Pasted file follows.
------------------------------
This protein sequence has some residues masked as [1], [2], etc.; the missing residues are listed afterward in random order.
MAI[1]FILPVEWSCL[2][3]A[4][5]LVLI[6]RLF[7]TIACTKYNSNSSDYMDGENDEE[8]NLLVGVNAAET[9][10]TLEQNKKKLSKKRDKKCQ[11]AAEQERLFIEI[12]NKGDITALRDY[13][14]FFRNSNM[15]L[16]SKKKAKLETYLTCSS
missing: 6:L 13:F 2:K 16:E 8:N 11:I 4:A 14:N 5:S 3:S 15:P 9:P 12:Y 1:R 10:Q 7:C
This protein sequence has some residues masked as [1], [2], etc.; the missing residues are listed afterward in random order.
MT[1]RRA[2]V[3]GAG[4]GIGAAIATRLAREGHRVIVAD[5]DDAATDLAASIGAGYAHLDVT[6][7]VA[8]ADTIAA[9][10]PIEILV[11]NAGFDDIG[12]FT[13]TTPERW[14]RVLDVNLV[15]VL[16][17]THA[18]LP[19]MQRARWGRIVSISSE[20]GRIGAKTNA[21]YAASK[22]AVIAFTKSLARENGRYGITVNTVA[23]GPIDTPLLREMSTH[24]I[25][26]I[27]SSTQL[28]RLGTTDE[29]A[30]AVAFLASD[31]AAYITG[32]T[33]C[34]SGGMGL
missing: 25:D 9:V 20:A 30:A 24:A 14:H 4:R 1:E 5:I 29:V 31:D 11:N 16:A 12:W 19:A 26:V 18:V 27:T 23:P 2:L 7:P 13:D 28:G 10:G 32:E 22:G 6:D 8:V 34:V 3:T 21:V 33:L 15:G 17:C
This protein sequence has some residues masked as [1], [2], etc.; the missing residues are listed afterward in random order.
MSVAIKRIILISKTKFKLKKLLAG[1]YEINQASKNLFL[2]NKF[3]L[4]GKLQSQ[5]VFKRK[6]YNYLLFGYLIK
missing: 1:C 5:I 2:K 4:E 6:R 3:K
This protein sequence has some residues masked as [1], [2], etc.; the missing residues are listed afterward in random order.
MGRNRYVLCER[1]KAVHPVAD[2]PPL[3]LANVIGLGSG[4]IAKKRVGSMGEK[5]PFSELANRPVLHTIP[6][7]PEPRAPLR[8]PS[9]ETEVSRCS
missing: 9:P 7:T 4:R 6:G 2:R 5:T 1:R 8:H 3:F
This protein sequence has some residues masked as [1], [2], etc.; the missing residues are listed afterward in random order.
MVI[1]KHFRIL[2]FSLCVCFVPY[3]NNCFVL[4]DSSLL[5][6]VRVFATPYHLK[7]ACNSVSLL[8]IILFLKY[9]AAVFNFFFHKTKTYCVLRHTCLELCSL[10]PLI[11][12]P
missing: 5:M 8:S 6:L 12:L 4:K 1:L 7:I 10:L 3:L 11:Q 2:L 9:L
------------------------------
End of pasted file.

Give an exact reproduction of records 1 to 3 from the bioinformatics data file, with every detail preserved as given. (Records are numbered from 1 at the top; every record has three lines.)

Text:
This protein sequence has some residues masked as [1], [2], etc.; the missing residues are listed afterward in random order.
MAI[1]FILPVEWSCL[2][3]A[4][5]LVLI[6]RLF[7]TIACTKYNSNSSDYMDGENDEE[8]NLLVGVNAAET[9][10]TLEQNKKKLSKKRDKKCQ[11]AAEQERLFIEI[12]NKGDITALRDY[13][14]FFRNSNM[15]L[16]SKKKAKLETYLTCSS
missing: 6:L 13:F 2:K 16:E 8:N 11:I 4:A 14:N 5:S 3:S 15:P 9:P 12:Y 1:R 10:Q 7:C
This protein sequence has some residues masked as [1], [2], etc.; the missing residues are listed afterward in random order.
MT[1]RRA[2]V[3]GAG[4]GIGAAIATRLAREGHRVIVAD[5]DDAATDLAASIGAGYAHLDVT[6][7]VA[8]ADTIAA[9][10]PIEILV[11]NAGFDDIG[12]FT[13]TTPERW[14]RVLDVNLV[15]VL[16][17]THA[18]LP[19]MQRARWGRIVSISSE[20]GRIGAKTNA[21]YAASK[22]AVIAFTKSLARENGRYGITVNTVA[23]GPIDTPLLREMSTH[24]I[25][26]I[27]SSTQL[28]RLGTTDE[29]A[30]AVAFLASD[31]AAYITG[32]T[33]C[34]SGGMGL
missing: 25:D 9:V 20:A 30:A 24:A 14:H 4:R 1:E 5:I 29:V 31:D 11:N 16:A 12:W 19:A 26:V 18:V 27:T 23:P 2:L 7:P 13:D 28:G 10:G 32:E 22:G 6:D 8:V 34:V 3:T 21:V 33:L 15:G 17:C
This protein sequence has some residues masked as [1], [2], etc.; the missing residues are listed afterward in random order.
MSVAIKRIILISKTKFKLKKLLAG[1]YEINQASKNLFL[2]NKF[3]L[4]GKLQSQ[5]VFKRK[6]YNYLLFGYLIK
missing: 1:C 5:I 2:K 4:E 6:R 3:K